6. Markus says:

    Fr.’s sermon was on sheep (how we act like them) and the Good Shepherd. He told a story about teaching a first-grade class on the subject and at the end asked, “what he was?” A girl in class answered, “you’re the sheep dog.” He had to admit, good answer.

  7. straphaelguy says:

    My son was ordained a transitional deacon last Saturday, so the Sunday Mass we chose to go to was his first sermon! The white and gold chasubles were laid out, but he asked our pastor if it was possible to use white and blue as he had a Marion theme. After thanking his family/mother for encouraging his vocation, he noted that we
    learn from our mother’s examples. He said: Her life was one entirely dedicated to the the Lord, always pointing to her Son and always wishing to do the will of the Father. Jesus said in our Gospel today “My sheep hear my voice; I know them, and they follow me.” When Mary heard the voice of the Lord through the archangel Gabriel, she knew the will of God and followed. This was truly Mary’s defining moment – her fiat – when she said to the Archangel Gabriel “let it be done unto me according to thy word.” He explained that Not even an active “I will do this” came from her mouth – she was completely passive to the will of God and said “let it be done unto me according to thy word.” He then asked if we were listening to the voice of the shepherd, and what “Let it be done unto me according to thy word.” might look like to parishoners, including things like having a tough talk with someone who’s not living the life they should be. It might mean taking a job that pays less but will better help bring about the kingdom of God. It might mean stepping aside from career plans to be able to be with family more.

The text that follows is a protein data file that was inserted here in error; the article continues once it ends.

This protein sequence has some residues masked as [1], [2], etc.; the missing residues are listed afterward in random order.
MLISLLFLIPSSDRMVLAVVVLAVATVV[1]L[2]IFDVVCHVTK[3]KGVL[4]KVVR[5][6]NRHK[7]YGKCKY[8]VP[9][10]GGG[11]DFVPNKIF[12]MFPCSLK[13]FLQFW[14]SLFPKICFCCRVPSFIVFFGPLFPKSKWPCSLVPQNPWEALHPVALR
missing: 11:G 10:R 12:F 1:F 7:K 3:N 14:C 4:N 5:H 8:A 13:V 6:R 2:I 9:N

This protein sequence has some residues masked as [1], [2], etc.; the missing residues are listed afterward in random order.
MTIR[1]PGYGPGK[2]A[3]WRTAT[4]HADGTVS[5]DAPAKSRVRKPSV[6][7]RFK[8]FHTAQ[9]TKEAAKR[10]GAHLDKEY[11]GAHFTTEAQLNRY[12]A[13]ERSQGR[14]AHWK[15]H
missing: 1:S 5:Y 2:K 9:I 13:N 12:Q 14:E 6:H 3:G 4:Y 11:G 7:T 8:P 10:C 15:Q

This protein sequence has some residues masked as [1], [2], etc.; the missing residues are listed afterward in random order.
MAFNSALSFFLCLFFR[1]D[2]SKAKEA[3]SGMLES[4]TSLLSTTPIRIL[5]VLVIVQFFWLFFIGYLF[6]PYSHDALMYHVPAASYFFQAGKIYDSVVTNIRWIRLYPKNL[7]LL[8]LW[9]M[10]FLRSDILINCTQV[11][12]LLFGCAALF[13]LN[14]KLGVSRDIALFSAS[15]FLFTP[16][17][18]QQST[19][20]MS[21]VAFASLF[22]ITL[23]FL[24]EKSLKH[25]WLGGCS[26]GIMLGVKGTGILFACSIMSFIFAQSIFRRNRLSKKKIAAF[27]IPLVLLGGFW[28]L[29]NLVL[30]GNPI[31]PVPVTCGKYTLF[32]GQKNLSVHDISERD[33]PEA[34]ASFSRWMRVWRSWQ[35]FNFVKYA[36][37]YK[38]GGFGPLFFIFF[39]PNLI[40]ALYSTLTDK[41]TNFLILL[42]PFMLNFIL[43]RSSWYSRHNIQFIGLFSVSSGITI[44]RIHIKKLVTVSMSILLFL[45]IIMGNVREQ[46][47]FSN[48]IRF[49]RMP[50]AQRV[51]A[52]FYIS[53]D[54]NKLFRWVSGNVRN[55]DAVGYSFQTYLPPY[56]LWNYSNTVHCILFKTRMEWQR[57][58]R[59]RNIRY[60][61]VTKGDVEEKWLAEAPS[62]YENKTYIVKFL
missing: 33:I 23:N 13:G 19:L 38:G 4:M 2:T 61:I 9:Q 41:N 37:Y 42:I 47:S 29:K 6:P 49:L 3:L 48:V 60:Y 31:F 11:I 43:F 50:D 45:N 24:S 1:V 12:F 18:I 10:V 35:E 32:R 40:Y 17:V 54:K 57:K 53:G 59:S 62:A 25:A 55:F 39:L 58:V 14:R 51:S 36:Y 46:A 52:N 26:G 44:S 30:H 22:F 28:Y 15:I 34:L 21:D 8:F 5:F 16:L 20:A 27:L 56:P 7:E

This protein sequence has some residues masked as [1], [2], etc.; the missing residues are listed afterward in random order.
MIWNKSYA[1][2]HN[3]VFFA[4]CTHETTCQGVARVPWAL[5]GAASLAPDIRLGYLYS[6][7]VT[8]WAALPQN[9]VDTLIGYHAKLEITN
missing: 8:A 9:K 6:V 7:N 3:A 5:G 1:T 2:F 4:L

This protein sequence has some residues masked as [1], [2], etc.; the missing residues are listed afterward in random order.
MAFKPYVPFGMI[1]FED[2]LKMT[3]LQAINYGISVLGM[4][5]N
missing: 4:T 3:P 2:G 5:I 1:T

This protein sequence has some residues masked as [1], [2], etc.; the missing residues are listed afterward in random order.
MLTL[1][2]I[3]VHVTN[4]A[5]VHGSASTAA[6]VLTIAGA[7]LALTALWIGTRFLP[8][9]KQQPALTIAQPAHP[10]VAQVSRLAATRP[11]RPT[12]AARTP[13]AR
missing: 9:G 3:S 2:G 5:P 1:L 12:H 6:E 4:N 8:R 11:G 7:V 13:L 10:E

8. Discerning Altar Boy says:

    Father riffed on the theme of eternal life. He stated a few misnomers we often hear when we lose a loved one and explained why they tend to miss the mark.
    1) God must’ve needed X in Heaven? False, God needs nothing, we cannot add to His greatness.
    2) X is happy now because he’s with Z? False, any joy we experience upon seeing our loved ones in Heaven subsists in and is totally subordinate to the joy of seeing God face to face.
    3) X must be causing trouble up there now? False, there’s no trouble or sin in Heaven.

  9. Spinmamma says:

    The Homily was good, mostly about God’s unconditional love as revealed in motherhood, with scripture references. My favorite part of yesterday’s Mass was, at the end and before the final blessing, our younger priest, who has a beautiful voice and a loving, spiritual demeanor, led the congregation in chanting “Salve Regina’ in Latin acapella while turned toward the painting, hung at the back of the nave, of Our Lady of Guadalupe so to remember our spiritual Mother. (My parish is NO with many traditional elements. )

  10. I’m covering all the sacraments in Easter Season, as there is a likeness between the power of the Resurrection and the power and grace of God poured into us through the sacraments. So this Sunday I spoke about the anointing of the sick. Admittedly, not a lot of tie-ins with the readings, but I did connect to the second reading, from Revelation, concerning those who came through “distress,” and to the Gospel, Jesus promising that no one would take his beloved “out of my hand.” I explained the essentials of the sacrament, including that it was intended for those in “danger of death,” rather than “one breath from death,” which are not the same thing. Many people face cancer and heart conditions and serious surgeries, where the danger of death is real, yet that doesn’t mean they will die. I encouraged people to contact me, even at 3 am, if they need the sacrament. I explained exactly how to contact me. I explained that one should go to confession, if possible, before receiving the anointing. I explained also that the healing of this sacrament certainly includes physical healing — I’ve seen it — but always spiritual healing: peace and courage. And I took this opportunity to explain what grace is: God’s own life, poured into our lives, to make us like God.